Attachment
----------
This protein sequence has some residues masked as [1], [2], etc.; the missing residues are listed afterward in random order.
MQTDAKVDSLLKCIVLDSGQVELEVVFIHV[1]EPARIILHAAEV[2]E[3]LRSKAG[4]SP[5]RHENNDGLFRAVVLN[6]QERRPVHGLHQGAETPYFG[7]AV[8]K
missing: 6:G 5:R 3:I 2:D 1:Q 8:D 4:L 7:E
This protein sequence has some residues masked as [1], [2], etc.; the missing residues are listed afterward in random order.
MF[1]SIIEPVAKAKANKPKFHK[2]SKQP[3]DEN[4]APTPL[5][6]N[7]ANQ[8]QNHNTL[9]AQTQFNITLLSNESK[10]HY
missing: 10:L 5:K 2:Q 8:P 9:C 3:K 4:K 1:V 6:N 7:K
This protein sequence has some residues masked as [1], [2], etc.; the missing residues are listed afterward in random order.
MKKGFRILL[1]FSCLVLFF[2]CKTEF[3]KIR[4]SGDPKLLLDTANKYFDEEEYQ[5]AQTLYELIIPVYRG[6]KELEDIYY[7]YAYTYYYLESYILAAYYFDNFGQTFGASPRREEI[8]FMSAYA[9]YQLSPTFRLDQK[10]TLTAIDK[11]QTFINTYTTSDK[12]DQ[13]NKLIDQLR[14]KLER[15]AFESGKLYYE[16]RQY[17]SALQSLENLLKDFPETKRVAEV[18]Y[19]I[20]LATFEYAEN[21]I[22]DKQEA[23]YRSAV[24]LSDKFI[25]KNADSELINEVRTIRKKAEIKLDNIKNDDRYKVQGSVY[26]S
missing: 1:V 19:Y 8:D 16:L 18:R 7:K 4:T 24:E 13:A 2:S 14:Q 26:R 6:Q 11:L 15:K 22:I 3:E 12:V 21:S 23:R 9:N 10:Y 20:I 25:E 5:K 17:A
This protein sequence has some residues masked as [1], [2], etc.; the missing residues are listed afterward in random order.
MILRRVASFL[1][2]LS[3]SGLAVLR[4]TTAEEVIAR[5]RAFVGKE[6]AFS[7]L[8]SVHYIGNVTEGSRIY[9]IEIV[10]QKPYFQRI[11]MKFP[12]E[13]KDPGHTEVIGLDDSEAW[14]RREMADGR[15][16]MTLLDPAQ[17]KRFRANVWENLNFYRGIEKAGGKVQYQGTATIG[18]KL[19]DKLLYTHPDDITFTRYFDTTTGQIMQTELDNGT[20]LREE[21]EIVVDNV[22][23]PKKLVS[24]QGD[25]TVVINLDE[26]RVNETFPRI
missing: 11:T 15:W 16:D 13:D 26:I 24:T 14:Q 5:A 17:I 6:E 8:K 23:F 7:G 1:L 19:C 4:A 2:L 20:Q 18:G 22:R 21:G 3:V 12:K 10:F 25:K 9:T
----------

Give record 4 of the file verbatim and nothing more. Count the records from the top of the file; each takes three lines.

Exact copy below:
This protein sequence has some residues masked as [1], [2], etc.; the missing residues are listed afterward in random order.
MILRRVASFL[1][2]LS[3]SGLAVLR[4]TTAEEVIAR[5]RAFVGKE[6]AFS[7]L[8]SVHYIGNVTEGSRIY[9]IEIV[10]QKPYFQRI[11]MKFP[12]E[13]KDPGHTEVIGLDDSEAW[14]RREMADGR[15][16]MTLLDPAQ[17]KRFRANVWENLNFYRGIEKAGGKVQYQGTATIG[18]KL[19]DKLLYTHPDDITFTRYFDTTTGQIMQTELDNGT[20]LREE[21]EIVVDNV[22][23]PKKLVS[24]QGD[25]TVVINLDE[26]RVNETFPRI
missing: 11:T 15:W 16:D 13:D 26:I 24:T 14:Q 5:A 17:I 6:E 8:K 23:F 7:G 1:L 19:C 4:A 2:L 20:Q 18:G 22:R 21:G 3:V 12:K 10:F 25:K 9:T